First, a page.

|Grant Number:||5R01CA085464-03 Interpret this number|
|Primary Investigator:||Peterman, Amy|
|Organization:||Northshore University Healthsystem|
|Project Title:||Goal Interference as a Clinical Outcome Measure|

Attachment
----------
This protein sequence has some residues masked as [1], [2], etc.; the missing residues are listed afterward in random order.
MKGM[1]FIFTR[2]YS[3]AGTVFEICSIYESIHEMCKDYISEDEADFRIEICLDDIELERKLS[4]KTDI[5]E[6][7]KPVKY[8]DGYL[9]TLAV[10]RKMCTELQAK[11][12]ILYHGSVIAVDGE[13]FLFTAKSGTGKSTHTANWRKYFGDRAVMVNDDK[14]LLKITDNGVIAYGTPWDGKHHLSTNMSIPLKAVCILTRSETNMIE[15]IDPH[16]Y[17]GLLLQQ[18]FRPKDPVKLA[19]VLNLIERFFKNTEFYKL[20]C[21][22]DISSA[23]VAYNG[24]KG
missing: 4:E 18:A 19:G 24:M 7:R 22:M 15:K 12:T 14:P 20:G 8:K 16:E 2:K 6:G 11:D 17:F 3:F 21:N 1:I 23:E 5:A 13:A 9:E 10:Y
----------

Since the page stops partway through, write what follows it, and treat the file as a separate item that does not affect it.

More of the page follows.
APPLICANT?S DESCRIPTION: Despite the proliferation of hundreds of health-related quality of life (HRQL) questionnaires, most do not provide information about individually meaningful problems that are amenable to intervention. Perhaps one reason for this difficulty is that the vast majority of the available assessments do not focus upon personally relevant goals which vary across people and which are differentially affected by illness and treatment. Given significant theoretical and empirical support for the centrality of goal pursuit to well-being, we propose to test a theoretically-derived, patient-rated assessment of illness-and treatment-related interference with progress toward personal goals as a clinical outcome measure. The psychometric properties of the Goal Interference Scale will be rigorously evaluated using both Rasch item response theory and classical test theory methods. Goal interference may be an important mechanism by which physical symptoms affect global perception of HRQL. Demonstration of such a mechanism would provide guidance for interventions that aim to decrease the impact of symptoms on HRQL, even when it is not possible to significantly relieve the symptoms themselves. Therefore, we will also evaluate whether goal interference mediates the relationship between illness- and treatment-related symptoms and global quality of life perceptions. Furthermore, both theory and empirical evidence suggest that people will attempt to respond to goal interference in a variety of ways: goal perseverance, goal shifting, goal disengagement. The psychosocial outcomes of these major goal pursuit categories may be modified by factors such as rate of progress, expectations regarding rate of progress, and goal importance. An understanding of these processes has significant implications for clinical interventions with cancer patients. However, to date, there is little data on even the most basic questions regarding responses to goal interference. Therefore, we will explore both the prevalence and the psychosocial consequences of these goal pursuit categories among cancer patients. These three specific aims will be examined in a longitudinal study of 300 oncology patients (150 early stage and 150 late stage patients). The results from this investigation could facilitate the assessment and treatment of cancer patients whose symptoms are interfering with their ability to make progress toward important goals.